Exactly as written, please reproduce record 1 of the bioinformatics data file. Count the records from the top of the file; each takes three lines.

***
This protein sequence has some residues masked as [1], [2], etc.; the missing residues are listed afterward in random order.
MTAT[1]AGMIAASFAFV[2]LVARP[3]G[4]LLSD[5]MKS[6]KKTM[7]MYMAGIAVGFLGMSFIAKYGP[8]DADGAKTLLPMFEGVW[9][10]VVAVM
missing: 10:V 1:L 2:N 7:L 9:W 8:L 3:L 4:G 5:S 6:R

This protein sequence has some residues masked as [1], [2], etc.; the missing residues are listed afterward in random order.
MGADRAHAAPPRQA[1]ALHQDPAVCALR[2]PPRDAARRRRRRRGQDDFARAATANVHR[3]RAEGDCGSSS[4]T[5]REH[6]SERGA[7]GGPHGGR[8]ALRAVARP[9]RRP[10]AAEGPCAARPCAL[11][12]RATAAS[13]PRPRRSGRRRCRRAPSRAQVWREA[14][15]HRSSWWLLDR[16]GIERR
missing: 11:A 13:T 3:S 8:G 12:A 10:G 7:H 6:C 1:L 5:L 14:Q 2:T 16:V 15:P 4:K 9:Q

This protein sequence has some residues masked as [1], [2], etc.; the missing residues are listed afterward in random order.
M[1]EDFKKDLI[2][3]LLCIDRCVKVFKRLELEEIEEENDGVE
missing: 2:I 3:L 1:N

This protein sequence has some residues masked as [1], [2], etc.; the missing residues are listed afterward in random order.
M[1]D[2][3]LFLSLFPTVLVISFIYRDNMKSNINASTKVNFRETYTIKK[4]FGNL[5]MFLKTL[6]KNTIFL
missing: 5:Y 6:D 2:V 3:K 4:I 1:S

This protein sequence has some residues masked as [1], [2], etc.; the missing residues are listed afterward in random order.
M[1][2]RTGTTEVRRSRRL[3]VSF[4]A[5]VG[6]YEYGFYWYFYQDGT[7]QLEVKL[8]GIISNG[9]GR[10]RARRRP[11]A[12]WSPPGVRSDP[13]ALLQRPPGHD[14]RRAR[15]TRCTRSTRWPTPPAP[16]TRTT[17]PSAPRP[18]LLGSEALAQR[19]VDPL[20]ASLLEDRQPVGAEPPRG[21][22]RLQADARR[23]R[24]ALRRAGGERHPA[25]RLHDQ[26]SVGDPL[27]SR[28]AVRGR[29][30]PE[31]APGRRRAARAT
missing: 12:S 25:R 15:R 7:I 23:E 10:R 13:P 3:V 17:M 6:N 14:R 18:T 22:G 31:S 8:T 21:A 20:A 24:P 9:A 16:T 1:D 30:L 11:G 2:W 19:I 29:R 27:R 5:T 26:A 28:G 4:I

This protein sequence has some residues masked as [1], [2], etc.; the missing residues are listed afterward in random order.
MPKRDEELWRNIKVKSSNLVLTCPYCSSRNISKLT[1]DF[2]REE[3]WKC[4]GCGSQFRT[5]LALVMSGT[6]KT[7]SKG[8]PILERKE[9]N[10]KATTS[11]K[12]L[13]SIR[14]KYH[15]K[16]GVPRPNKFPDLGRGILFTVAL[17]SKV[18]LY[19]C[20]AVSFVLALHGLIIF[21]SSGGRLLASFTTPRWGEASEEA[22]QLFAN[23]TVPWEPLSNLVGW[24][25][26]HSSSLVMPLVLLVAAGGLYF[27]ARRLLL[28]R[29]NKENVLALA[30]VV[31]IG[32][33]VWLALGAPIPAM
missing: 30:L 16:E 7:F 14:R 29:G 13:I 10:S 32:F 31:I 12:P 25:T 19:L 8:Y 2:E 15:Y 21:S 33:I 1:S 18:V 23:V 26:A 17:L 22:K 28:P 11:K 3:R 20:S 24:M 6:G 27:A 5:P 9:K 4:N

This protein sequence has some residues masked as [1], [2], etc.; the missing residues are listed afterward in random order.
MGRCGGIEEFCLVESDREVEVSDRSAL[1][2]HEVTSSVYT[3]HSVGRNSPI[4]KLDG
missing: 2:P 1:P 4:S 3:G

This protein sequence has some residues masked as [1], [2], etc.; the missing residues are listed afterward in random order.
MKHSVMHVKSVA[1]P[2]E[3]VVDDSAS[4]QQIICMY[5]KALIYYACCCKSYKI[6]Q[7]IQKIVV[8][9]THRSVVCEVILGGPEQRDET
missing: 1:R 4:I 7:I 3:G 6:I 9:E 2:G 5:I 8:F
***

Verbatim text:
This protein sequence has some residues masked as [1], [2], etc.; the missing residues are listed afterward in random order.
MTAT[1]AGMIAASFAFV[2]LVARP[3]G[4]LLSD[5]MKS[6]KKTM[7]MYMAGIAVGFLGMSFIAKYGP[8]DADGAKTLLPMFEGVW[9][10]VVAVM
missing: 10:V 1:L 2:N 7:L 9:W 8:L 3:L 4:G 5:S 6:R